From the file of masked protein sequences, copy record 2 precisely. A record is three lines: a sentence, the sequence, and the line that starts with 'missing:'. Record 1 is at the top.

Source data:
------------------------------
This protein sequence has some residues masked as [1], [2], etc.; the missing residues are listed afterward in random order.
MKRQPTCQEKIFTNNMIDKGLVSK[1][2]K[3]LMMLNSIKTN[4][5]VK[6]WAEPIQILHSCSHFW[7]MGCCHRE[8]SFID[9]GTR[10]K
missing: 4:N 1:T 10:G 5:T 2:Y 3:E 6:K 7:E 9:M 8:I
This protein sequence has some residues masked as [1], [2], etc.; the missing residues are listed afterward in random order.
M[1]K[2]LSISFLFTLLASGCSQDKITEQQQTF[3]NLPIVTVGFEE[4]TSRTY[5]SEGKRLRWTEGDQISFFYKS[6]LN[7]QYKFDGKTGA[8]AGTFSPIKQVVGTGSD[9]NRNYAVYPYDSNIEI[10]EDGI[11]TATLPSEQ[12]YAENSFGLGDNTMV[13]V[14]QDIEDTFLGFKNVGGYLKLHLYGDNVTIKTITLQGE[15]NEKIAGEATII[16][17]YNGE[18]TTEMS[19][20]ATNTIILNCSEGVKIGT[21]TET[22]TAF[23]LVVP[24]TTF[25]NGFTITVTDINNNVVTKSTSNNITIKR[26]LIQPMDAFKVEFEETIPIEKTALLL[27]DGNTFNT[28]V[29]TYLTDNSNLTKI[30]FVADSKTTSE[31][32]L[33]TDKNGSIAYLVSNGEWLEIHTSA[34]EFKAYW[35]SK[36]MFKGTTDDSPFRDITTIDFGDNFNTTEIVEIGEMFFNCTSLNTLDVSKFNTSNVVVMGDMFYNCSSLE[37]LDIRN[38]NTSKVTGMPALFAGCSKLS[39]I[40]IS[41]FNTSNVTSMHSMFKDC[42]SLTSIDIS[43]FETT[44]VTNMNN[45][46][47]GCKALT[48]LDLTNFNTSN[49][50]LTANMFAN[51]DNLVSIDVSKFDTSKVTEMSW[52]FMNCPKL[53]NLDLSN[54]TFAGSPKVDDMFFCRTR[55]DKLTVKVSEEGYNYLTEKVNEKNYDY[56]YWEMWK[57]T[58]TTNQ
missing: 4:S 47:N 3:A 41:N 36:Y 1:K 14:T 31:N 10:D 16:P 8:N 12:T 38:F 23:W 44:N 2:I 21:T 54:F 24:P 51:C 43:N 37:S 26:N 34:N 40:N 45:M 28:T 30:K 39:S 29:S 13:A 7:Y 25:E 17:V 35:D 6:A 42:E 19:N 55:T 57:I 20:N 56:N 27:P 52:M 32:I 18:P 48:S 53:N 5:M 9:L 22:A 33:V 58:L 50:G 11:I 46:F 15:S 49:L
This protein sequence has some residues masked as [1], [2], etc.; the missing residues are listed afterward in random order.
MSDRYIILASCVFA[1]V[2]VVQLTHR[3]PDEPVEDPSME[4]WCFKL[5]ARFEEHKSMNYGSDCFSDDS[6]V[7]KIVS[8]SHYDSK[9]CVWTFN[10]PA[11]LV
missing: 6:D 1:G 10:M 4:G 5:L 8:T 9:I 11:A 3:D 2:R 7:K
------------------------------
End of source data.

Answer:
This protein sequence has some residues masked as [1], [2], etc.; the missing residues are listed afterward in random order.
M[1]K[2]LSISFLFTLLASGCSQDKITEQQQTF[3]NLPIVTVGFEE[4]TSRTY[5]SEGKRLRWTEGDQISFFYKS[6]LN[7]QYKFDGKTGA[8]AGTFSPIKQVVGTGSD[9]NRNYAVYPYDSNIEI[10]EDGI[11]TATLPSEQ[12]YAENSFGLGDNTMV[13]V[14]QDIEDTFLGFKNVGGYLKLHLYGDNVTIKTITLQGE[15]NEKIAGEATII[16][17]YNGE[18]TTEMS[19][20]ATNTIILNCSEGVKIGT[21]TET[22]TAF[23]LVVP[24]TTF[25]NGFTITVTDINNNVVTKSTSNNITIKR[26]LIQPMDAFKVEFEETIPIEKTALLL[27]DGNTFNT[28]V[29]TYLTDNSNLTKI[30]FVADSKTTSE[31][32]L[33]TDKNGSIAYLVSNGEWLEIHTSA[34]EFKAYW[35]SK[36]MFKGTTDDSPFRDITTIDFGDNFNTTEIVEIGEMFFNCTSLNTLDVSKFNTSNVVVMGDMFYNCSSLE[37]LDIRN[38]NTSKVTGMPALFAGCSKLS[39]I[40]IS[41]FNTSNVTSMHSMFKDC[42]SLTSIDIS[43]FETT[44]VTNMNN[45][46][47]GCKALT[48]LDLTNFNTSN[49][50]LTANMFAN[51]DNLVSIDVSKFDTSKVTEMSW[52]FMNCPKL[53]NLDLSN[54]TFAGSPKVDDMFFCRTR[55]DKLTVKVSEEGYNYLTEKVNEKNYDY[56]YWEMWK[57]T[58]TTNQ
missing: 4:S 47:N 3:A 41:N 36:Y 1:K 14:T 31:N 10:D 16:P 8:N 12:T 38:F 23:W 44:N 2:I 21:T 54:F 24:P 51:C 43:N 37:S 26:N 34:N 40:N 45:M 28:T 30:K 39:S 29:S 13:A 7:Y 25:E 17:V 35:D 6:A 42:E 19:N 55:T 57:I 20:N 56:N 27:P 52:M 32:I 18:P 48:S 53:N 5:M 9:L 22:A 33:V 58:L 50:G 11:I 46:F 15:S 49:L